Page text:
9/11 Terrorist Attacks Raised Mental Illness far Beyond US Borders
A "significant and immediate" spike in trauma and stress related disorders has been found in Denmark following the terrorist attacks that occurred on September 11, 2001 in the US, new research reveals.
The study carried out by an international team of political scientists and medical researchers "sadly confirms that one of the alleged purposes of (certain types of) terrorism -- to generate mass-scale attention and intimidation -- is in fact achieved."
The findings showed that even though the Nordic country was not directly impacted by the attacks, trauma and stress-related disorders such as adjustment disorders or post-traumatic stress disorder in the week right after the September 11 attacks, recorded a 16 per cent increase.
The effect persisted for an extended period after the initial shock, and half a year after the 9/11 attacks, the incidence of trauma and stressor related disorders remained elevated about 5 per cent above the normal level. It did not return to normal until about a year after the attacks, the researchers said.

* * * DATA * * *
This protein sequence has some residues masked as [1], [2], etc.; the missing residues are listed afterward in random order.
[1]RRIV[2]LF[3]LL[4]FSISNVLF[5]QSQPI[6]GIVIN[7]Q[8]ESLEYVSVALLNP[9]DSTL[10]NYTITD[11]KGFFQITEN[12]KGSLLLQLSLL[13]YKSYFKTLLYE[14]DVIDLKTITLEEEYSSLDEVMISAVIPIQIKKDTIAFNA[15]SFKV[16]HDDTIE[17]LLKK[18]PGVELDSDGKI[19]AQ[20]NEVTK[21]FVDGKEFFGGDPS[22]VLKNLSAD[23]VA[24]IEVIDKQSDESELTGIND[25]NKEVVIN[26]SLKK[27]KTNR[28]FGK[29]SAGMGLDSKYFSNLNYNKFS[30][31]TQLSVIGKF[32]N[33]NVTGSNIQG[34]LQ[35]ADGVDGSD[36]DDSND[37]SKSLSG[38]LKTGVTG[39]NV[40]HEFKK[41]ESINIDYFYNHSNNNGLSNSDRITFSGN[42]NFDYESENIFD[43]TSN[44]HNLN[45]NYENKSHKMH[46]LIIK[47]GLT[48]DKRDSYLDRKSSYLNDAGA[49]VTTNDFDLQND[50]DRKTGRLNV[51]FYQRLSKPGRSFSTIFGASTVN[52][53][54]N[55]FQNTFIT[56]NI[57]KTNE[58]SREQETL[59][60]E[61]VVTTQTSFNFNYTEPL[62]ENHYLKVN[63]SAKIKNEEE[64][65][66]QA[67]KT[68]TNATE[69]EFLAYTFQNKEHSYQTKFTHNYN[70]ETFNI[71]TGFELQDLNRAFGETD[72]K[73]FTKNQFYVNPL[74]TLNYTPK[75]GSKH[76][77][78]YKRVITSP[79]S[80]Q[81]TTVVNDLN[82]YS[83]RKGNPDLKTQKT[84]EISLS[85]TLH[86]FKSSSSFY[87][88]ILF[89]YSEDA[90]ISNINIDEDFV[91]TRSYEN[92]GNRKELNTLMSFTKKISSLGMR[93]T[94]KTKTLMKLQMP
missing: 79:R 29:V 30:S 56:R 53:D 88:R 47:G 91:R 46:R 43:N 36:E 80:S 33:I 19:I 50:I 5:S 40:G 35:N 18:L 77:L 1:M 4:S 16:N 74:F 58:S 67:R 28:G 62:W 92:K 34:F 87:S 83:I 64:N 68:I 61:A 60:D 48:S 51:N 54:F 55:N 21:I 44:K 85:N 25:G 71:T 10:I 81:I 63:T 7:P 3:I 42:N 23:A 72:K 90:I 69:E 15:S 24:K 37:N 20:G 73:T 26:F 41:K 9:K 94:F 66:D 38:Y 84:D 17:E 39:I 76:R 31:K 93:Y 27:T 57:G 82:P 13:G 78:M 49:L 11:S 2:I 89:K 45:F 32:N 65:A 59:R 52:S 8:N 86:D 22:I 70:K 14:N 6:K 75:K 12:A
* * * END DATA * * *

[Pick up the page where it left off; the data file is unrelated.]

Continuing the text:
Further, the study found that mass media played a major role in generating the observed effect.
"The extra-national character of the post-9/11 deterioration of mental health also highlights the pronounced importance of mass media in transmitting stress-inducing information to populations in countries far removed from the target of the attack," said Bertel T. Hansen from Stanford University in California, US.
The effect of more recent and future terrorist attacks could be even stronger given the highly visual and real-time nature of today's internet-based mass media, the authors argued.
The results appear online in the American Journal of Epidemiology.